Sparrho insight: What stops a jet engine from shredding up?
A first-time flier might feel the need to bless a 250-tonne aircraft with lucky coins, but the science is what’s keeping passengers from harm.
In 10 seconds? Ice, birds, and superstitious passengers are not the worst threats to jet engines. Materials called single crystal superalloys are now being used to stop the ‘creepy’ phenomenon of engine components changing shape under stress. (Check the science here)
Wasn’t there some story about a coin? Good memory. A passenger threw a coin into a jet engine for good luck last week, prompting a five-hour delay as engineers conducted a full re-inspection.
What would happen if that plane took off with the coin in its engine? The coin would have damaged the tips of the fan blades, leading to imbalance, and even severe vibration during the flight. Although modern planes can fly with one engine, it certainly wouldn’t have been an enjoyable journey.
What about that ‘creepy’ phenomenon mentioned above? Apart from foreign objects, plane engines are also subject to ‘creep’, which refers to a a gradual shape shifting of components like blades, fan discs and compressor parts due to the extreme heat inside heavily used jet engines.
Sounds dangerous! Indeed, if parts are not replaced, engines can seize up to disastrous results. Material scientists are developing single crystal superalloys, which have a higher resistance to creep due to their lack of grain boundaries. (See an example here)
There are grains in metals? Scientists use the word ‘grain’ to describe small crystals within structures with more than one crystal.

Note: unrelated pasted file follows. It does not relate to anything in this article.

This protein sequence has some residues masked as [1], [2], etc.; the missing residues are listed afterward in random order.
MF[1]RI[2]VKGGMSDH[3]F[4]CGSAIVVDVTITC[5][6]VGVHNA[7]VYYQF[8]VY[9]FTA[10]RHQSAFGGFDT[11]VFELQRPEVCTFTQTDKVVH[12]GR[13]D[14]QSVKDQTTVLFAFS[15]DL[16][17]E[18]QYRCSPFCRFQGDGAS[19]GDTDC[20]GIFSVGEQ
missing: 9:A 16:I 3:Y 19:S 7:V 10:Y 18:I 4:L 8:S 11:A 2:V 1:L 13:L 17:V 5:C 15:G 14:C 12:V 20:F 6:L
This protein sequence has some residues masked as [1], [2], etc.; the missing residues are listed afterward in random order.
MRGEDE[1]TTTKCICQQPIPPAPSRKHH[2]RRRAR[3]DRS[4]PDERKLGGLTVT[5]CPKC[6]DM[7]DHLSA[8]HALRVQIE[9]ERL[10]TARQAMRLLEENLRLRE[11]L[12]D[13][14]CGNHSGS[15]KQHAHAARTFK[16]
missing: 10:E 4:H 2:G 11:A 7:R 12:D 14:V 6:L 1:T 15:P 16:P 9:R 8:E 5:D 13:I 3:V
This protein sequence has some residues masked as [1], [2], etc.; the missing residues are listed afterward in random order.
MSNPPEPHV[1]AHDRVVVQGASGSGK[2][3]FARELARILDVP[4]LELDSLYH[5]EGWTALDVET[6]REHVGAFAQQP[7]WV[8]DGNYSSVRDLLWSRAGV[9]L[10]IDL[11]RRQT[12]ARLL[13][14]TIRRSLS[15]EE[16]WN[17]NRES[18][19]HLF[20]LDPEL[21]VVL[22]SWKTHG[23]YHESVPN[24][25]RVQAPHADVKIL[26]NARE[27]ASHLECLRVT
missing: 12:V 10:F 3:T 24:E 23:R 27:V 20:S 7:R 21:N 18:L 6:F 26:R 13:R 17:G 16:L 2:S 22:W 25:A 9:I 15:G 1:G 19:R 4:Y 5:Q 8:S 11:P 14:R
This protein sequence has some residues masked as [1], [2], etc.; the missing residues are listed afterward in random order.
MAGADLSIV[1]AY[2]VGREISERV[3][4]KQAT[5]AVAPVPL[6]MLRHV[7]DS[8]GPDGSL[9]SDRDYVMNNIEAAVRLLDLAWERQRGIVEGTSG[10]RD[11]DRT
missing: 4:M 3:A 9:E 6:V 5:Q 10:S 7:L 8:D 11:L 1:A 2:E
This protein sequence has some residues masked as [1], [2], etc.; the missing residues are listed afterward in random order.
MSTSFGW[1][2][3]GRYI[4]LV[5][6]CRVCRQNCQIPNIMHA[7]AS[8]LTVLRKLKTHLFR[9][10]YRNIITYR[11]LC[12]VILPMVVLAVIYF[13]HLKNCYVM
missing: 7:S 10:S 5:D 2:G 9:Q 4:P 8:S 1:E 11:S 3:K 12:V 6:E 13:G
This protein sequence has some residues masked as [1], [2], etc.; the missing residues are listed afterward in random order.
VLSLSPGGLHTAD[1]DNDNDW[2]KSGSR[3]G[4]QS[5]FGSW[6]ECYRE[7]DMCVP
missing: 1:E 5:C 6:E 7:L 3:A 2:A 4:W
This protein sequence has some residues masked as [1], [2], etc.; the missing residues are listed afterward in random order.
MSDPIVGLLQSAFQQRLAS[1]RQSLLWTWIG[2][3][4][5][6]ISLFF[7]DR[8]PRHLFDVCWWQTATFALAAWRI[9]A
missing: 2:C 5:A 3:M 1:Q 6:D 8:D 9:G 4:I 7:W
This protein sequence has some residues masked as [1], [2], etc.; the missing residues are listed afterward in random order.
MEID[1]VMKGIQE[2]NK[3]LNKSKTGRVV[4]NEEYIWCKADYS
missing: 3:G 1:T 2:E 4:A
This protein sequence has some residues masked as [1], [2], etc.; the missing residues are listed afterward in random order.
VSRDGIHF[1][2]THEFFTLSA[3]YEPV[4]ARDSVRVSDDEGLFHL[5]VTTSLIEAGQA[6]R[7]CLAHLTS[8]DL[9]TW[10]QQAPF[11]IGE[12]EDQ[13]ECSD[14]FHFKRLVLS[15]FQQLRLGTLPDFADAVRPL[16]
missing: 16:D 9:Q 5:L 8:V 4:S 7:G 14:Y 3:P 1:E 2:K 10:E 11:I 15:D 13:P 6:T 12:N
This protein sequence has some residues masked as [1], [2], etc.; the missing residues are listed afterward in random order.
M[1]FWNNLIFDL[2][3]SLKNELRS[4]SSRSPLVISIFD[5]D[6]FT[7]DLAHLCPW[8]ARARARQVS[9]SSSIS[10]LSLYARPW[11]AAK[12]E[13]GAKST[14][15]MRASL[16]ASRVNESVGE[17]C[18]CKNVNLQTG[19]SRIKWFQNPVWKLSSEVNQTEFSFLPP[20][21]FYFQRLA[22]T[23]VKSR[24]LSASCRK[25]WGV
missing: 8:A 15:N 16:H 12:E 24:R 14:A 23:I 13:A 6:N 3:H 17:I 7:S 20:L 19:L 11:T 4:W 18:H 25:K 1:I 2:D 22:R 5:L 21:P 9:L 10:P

Such poly-crystallic materials are full of grain boundaries that can slip and slide, which leads to creep. (Read more here and see example of grain boundaries in the image)
No boundaries means no slip? Precisely so. Single crystal superalloys have a single grain and are therefore highly creep resistant, perfect for turbine components in the aerospace industry. (Learn more here)
Dead chickens and ice cannonballs: the extreme tests jet engines undergo before entering service
Manufacturers test their engines under extreme conditions to ensure that most of the time they can handle foreign objects that are sucked in.
One particular test consists of firing dead chickens at running turbine engines, using ‘chicken guns’, to check that any component failure is contained within the housing of the engine. For example in case of a ‘blade-off’, detached parts must not escape the engine, as they could rip through the plane’s fuselage and endanger life.
Testers also spray water and shoot massive lumps of ice into running engines to mimic rainy and icy conditions.
This research was curated by Mark Docherty, Sparrho Hero and PhD student at the University of Glasgow, specialising in the thermo-mechanical behaviour of nickel-based superalloys.
Psst, Mark distilled 9 research papers to save you 311.2 min